To construct the index, MoSPI’s tailor made the National Indicator Framework of 306 indicators to map India’s progress against SDGs and associated targets. NITI Aayog, India further toned down the indicators to 62 Priority Indicators depending on various parameters including buy-in from respective ministries and with at least 50% data coverage from the States and UTs. The raw data for the Priority Indicators are compiled at the State and Union Territories (UTs) level and missing data identified with a null value.

A national target value was set for each indicator, and the data for all the States and UTs normalized to calculate the aggregate score under each SDG by averaging the normalized score values. Normalization of data was done to standardize the data on a bell curve between 0 and 100 score to develop a framework of comparison across India States and UTs. The composite SDG India Index score was calculated by averaging all Goal scores to arrive at the composite SDG Index Baseline report. Pic: SDG Index Baseline report

# Key Findings of the report

The report signify India’s progress in socio, economic and environment sector with scores ranging between 42 and 69 for Sates and between 57 and 68 for UTs. Himachal Pradesh and Kerala topped the overall SDG Index Baseline report for states and Chandigarh among Union Territories. Kerala leads in Good Health and Well-being, Quality Education and Gender Equality while Himachal Pradesh tops in Peace, Justice, and Strong Institutions. Tamil Nadu and Puducherry lead in SDG 1 “No Poverty” while Delhi and Goa achieved the most success in eradicating hunger.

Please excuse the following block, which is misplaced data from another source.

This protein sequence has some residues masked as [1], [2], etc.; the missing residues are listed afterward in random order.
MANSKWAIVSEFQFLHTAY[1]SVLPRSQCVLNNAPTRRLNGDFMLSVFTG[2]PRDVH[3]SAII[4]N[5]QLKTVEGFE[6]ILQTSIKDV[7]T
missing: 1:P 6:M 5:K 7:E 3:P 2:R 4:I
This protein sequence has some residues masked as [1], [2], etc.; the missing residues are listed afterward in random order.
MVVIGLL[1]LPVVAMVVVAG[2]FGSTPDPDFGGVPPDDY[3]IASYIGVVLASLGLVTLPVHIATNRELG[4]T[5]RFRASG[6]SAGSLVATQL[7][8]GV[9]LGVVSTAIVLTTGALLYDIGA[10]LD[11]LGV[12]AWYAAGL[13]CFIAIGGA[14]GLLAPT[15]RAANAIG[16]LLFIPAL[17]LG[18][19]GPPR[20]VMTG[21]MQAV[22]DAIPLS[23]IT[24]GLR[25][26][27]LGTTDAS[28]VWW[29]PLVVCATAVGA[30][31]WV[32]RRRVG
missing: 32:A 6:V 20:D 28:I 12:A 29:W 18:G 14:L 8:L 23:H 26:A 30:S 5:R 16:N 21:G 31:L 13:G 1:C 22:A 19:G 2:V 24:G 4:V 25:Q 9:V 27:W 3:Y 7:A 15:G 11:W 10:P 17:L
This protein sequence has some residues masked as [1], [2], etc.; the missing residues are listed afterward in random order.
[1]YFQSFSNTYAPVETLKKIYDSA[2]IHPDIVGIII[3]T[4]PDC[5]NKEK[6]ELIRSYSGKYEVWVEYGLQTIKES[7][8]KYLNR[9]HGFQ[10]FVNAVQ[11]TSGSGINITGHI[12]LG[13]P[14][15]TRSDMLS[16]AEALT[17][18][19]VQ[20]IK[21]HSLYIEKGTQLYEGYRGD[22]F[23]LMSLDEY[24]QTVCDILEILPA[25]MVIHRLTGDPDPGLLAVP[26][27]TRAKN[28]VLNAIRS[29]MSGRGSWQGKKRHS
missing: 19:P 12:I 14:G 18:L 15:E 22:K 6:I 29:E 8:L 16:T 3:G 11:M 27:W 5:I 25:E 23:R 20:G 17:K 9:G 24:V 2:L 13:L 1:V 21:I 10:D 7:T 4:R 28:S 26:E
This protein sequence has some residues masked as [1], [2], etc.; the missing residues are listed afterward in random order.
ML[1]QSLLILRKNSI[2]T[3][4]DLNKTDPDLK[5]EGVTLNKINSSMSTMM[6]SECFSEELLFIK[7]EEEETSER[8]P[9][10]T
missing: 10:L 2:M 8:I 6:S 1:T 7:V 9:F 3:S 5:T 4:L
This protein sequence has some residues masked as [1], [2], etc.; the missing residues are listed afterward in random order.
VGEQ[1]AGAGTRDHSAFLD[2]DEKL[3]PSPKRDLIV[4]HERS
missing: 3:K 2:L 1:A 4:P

The fact that even the most successful States and UTs are just over the halfway mark suggests a lot needs to be achieved. Significant numbers of Indians live in extreme poverty with 10 homeless households for every 10,000 households. Further, India suffers from grave malnutrition with 38.4% of children under five in India are stunted and 50% of pregnant women between the age of 15 and 49 are anemic. Considering the paramount importance of SDG 1 and 2, the Government has taken concrete steps in eradicating poverty through consistent, impactful policies and interventions.

# Policies measures by the Indian Government

The Government, through its national nutrition strategy, has tried to address the problem with two focused schemes Antoydaya Anna Yojana (AAY) and Integrated Child Development Scheme. Pradhan Mantri Matru Vandana Yojana (PMMVY), which directly transfers Rs 6000 into bank accounts of pregnant women for catalyzing better facilities for delivery, hits the problem on its nail. Considering the interlinkages between SDGs investing in upgrading the population at the bottom of the pyramid in skills development by leveraging and embracing technology leading to gainful employment is a step in the right direction.

Further, Accenture Labs is collaborating with Akshay Patra for the million meals project for driving improved efficiency across the supply chain using emerging disruptive technologies. However, a lot will depend on every India playing their small part in navigating India to SDG 2030 goals; although an uphill task but achievable.